Anyway, wherever I get inspiration, I always edit and modify for regional and world names, and play around with spelling and pronunciation and take language into consideration once the original names are settled.
But sometimes my names are just laziness. Here are the cities&towns of Thir: Riverport, Port, Northtown, Crossings, The Royal City...
Crossings is the only one that has really changed - it was originally The Crossings or The Three Crossings, because it lies at... a crossroads. Yeah. xD
I name my fantasy world just "World" in different languages. As I'm not a philologist or linguist, I just use existing languages in the Middle Ages to represent translations of the actual languages they use.
So my world is "The World", which is logic and you'll find it in every existing culture. The "World", "Large World" or "Wide World".
About nations and cities, I make ethimologies. For example:
The town of Caracador is in an Occitan-speaking region, but the first inhabitants of the area were Celts, forefathers of the Welshmen. So the town was originally called "Stone cut", in middle Welsh being the root for "stone", careg, and for "to cut", which is dor, because it was the first town built on stone in the area. When the Cautans, Romanesque-speakers, conquered the area, they named it Caracador (Carecadorum in Latin), adapting the phonetics. Nevertheless, the Welshmen who live in the north still call the town Careggtor.
The same with another example: the "Clear Town", which in Cataresque (Occitan) is Ameloder, but in Audrian (Welsh) is Amlymadref.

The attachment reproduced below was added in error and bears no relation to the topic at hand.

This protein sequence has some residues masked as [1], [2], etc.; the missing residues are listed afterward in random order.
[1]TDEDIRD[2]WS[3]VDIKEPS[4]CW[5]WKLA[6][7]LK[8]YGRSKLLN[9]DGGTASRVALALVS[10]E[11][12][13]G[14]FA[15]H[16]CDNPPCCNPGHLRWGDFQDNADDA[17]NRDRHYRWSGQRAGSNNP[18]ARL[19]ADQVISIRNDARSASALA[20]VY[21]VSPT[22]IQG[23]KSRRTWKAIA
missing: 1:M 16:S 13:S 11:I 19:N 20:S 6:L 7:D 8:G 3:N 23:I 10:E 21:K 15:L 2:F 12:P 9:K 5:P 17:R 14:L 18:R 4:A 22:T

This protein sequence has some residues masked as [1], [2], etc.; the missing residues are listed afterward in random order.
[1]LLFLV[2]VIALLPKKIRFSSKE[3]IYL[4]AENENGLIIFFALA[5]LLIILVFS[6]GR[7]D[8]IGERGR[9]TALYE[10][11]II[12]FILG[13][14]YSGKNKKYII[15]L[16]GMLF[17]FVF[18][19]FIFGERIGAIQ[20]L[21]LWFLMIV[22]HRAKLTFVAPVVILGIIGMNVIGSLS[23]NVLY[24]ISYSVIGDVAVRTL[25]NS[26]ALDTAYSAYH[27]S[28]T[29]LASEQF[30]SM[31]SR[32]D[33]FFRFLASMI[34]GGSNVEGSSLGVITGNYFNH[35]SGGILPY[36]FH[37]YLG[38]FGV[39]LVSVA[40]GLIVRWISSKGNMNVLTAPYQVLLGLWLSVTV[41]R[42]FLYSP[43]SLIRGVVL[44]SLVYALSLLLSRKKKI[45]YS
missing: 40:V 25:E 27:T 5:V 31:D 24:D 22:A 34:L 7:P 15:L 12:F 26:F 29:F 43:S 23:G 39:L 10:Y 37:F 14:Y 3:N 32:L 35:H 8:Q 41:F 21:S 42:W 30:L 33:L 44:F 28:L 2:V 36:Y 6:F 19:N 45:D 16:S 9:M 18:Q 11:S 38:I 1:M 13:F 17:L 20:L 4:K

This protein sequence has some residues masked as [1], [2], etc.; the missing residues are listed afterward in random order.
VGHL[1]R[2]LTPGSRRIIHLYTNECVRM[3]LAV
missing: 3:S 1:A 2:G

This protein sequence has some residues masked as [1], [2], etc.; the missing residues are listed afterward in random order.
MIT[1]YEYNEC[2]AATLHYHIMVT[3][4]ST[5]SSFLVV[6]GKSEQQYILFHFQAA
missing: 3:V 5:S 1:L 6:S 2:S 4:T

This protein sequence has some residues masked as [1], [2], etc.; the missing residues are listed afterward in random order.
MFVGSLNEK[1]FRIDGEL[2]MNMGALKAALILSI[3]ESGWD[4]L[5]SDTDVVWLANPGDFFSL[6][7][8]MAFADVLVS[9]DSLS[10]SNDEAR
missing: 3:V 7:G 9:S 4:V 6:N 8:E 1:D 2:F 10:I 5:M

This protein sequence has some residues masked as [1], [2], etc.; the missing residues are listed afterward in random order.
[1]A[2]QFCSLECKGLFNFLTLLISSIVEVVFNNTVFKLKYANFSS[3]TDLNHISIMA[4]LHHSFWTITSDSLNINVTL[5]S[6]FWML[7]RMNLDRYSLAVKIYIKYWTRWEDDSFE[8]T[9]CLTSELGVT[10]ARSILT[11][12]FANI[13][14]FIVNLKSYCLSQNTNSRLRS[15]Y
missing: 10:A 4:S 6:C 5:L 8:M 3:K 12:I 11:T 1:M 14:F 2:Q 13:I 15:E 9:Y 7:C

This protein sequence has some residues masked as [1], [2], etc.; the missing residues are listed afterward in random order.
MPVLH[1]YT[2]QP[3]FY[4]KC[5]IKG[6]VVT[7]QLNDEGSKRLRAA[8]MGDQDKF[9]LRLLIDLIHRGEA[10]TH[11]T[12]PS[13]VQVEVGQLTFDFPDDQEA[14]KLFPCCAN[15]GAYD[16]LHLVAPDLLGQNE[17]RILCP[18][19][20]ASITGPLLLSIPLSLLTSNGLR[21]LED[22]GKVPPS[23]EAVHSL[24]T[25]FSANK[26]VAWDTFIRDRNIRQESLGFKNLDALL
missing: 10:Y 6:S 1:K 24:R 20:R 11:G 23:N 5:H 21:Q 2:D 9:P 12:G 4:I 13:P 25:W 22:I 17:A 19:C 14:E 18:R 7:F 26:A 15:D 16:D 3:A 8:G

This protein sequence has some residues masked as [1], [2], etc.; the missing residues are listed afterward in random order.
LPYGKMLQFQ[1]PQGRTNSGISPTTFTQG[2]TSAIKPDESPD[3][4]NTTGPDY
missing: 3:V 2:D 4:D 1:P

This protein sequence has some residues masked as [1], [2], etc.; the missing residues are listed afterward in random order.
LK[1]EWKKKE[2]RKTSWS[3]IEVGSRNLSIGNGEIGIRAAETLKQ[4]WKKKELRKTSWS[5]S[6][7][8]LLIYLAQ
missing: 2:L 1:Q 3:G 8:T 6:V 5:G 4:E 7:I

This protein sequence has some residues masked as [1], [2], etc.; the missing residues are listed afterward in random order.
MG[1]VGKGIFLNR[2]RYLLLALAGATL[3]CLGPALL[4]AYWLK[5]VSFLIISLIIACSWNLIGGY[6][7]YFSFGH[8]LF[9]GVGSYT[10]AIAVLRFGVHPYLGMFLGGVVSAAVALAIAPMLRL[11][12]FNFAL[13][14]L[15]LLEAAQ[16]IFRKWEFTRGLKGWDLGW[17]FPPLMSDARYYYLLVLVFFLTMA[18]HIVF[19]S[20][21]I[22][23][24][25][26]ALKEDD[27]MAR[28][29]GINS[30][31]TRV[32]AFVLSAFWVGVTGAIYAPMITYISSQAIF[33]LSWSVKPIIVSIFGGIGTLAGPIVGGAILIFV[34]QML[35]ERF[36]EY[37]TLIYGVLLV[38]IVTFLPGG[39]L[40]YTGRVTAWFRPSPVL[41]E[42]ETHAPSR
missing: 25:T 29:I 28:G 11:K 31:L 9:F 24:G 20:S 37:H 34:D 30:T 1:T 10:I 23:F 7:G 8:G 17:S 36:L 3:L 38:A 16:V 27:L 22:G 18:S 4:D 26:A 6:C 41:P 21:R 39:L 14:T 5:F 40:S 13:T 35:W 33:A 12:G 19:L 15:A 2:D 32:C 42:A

I did this with most of my towns. I don't like making up names which mean nothing just because they're fancy.
For in case someone is interested, here's a brief scheme of how toponimy evolves usually:
1) the name means something in the tongue of their first inhabitants/builders, and this something evolves as the inhabitants language changes.
2) Conquerors or new settlers arrive. They name the place with a phoneic adaptation of the original name (Lugdunon in Gaulish -> Lugdunum in Latin, today's Lyon in French) or with a new name (Legio Gemina for today's León, in Spain; Caesarea Augusta for today's Saragossa)
3) New conquerors may adapt the city name to their language phonetics (Iznik, Turkish for the Greek form Nikaia; Estives, Catalan for Greek Thebai) or adapt the meaning of the city to their own language because there's some word with similar phonetics but no meaning relation. Example: Brugge in Flandres was called Brujas (which means "witches") during Spanish occupation (and still today is called that way in Spanish). Legio in northern Hispania derivated his original meaning "Legion" to Spanish "Lion". And now, the coat of arms of the city is a purple lion on silver field.
4) Foreing peoples can name existing places whatever they like (exonyms). Miklagard was the Scandinavian name for Constantinople, today's Istanbul, for a long time. It meant "Great City". Istanbul iself is the Turkish deformation of Greek "Eis tin Polis", meaning "to the City". Constantinople was The City (the biggest city in Europe during most of the Middle Ages). Wales is the Germanic way to say "the Others", because in Welsh it's Cymru. This "walhla-" Germanic root is usual, even for non-Germanic countries. Wallachia would be an exonym meaning also "the others". You'll find it in Wales, Cornwall (the -wall part), Wallonia, Włochy (Polish for Italy), the Gauls (the Romans got the name from a German tribe) even in the word "walnut" (literally Foreigh Nut).
I hope it helps someone with interest in constructing a senseful ethimology for his fantasies.